The UK Competition and Markets Authority has launched a new investigation into Google’s advertising activity over concerns the company is unfairly disqualifying competitors.
This is the second CMA investigation against the search giant. It follows the announcement in March of a joint investigation with the European Union into collusion between Google and Meta, referred to as Jedi Blue.
The agency also opened an investigation into Google’s advertising-related privacy protection scheme last year. The plan is to stop tracking cookies and switch to an alternative set of ad targeting technologies.
The new investigation delves into the suite of tools that make up the online advertising market. The authority notes that Google has strong sites at different levels of the ad technology suite.
The commission is considering three main elements, including:
- Side demand platforms that enable advertisers and media agencies to purchase advertising space available to publishers from multiple sources.
- Ad exchanges that provide technology to automate the sale of publishers’ ad inventory via auctions in real time.
- Ad servers that manage publisher inventory and determine which ad to display based on quotes received or direct deals between publishers and advertisers.
In other words, the authority highlights all the key parts that make online advertising work attractive.
Targeting Google’s role in the ad technologies group
The authority wants to know if Google is using its dominance in each separate element to direct customers to its services and make it difficult for competitors to compete.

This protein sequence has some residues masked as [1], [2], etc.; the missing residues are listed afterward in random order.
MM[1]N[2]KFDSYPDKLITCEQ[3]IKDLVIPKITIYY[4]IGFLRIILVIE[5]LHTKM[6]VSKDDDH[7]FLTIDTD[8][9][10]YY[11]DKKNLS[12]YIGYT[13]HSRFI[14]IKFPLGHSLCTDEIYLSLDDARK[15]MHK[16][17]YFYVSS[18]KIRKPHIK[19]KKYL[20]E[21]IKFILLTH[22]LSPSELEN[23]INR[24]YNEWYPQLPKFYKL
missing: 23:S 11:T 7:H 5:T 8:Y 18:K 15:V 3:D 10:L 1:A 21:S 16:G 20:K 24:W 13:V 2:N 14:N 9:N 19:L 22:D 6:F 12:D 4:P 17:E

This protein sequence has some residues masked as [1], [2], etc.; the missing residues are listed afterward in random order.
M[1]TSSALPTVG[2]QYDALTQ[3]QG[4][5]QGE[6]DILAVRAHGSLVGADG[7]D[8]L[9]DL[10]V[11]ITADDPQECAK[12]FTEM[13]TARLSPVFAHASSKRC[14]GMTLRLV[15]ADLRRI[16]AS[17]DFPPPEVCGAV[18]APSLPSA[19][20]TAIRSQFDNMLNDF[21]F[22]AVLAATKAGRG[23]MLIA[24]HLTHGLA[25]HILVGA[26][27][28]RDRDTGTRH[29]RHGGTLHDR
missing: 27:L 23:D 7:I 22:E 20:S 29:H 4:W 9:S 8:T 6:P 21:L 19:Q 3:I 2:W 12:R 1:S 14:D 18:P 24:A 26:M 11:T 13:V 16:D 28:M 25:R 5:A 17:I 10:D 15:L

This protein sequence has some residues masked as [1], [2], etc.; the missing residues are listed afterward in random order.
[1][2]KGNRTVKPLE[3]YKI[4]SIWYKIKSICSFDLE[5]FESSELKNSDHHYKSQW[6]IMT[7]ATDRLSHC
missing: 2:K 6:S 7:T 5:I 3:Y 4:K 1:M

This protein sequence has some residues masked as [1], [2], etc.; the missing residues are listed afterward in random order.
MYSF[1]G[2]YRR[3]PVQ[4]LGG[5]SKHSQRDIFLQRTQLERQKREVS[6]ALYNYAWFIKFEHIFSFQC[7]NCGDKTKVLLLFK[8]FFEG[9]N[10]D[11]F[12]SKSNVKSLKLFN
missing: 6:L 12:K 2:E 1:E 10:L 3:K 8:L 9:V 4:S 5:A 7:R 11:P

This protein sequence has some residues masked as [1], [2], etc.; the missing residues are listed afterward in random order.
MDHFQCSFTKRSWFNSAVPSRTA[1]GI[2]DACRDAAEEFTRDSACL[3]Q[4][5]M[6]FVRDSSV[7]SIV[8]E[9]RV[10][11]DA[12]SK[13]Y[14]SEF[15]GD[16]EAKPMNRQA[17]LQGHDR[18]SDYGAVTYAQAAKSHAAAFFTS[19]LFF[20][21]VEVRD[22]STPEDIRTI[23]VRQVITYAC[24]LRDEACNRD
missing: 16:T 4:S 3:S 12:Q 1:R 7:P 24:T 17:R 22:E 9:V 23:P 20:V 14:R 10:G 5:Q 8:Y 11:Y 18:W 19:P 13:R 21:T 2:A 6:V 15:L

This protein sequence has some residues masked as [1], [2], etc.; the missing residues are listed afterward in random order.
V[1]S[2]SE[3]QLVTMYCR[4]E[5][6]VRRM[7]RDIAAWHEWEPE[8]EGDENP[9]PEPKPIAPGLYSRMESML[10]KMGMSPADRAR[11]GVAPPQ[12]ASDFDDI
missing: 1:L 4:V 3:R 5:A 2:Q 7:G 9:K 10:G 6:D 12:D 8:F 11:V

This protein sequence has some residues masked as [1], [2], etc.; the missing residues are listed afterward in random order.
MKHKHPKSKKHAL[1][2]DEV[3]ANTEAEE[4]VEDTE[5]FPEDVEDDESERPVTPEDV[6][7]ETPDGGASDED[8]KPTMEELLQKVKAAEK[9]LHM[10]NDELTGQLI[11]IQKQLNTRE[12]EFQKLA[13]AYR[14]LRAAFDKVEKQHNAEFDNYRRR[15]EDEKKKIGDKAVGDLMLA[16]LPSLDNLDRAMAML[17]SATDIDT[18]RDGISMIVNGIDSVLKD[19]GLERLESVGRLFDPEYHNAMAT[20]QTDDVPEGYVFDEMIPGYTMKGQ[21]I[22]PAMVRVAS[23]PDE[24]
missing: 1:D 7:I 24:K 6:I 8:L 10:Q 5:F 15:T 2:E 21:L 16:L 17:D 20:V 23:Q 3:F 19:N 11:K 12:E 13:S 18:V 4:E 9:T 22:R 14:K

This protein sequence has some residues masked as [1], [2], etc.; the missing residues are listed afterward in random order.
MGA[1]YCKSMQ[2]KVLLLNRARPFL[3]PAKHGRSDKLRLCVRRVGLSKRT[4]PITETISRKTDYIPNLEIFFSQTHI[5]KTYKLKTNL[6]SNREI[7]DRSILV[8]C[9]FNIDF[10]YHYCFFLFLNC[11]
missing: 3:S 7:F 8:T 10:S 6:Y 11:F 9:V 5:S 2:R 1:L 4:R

Potentially suspicious practices include whether Google limits the interoperability of ad exchange with third-party publisher ad servers or has contractually tied these services together, making it more difficult to compete with competing ad servers.
The authority is concerned that the company may have used its publisher ad server and distribution service provider to favor its services for illegally exchanging ads, while taking steps to exclude those offered by competitors.
The CEO said the authority: Weak competition in this area reduces advertising revenue for publishers. Publishers may have to compromise on content quality to cut costs or put content behind a paid subscription system. It may also increase costs for advertisers that are conveyed through higher prices for advertised goods and services.
Over the past few years, the search giant has been subject to various fines from the European Union due to antitrust practices. Including a €2.4 billion fine in 2017 for favoring its shopping service over competitors in search results. She was also fined 1.5 billion euros in 2019 for anti-competitive behavior in advertising.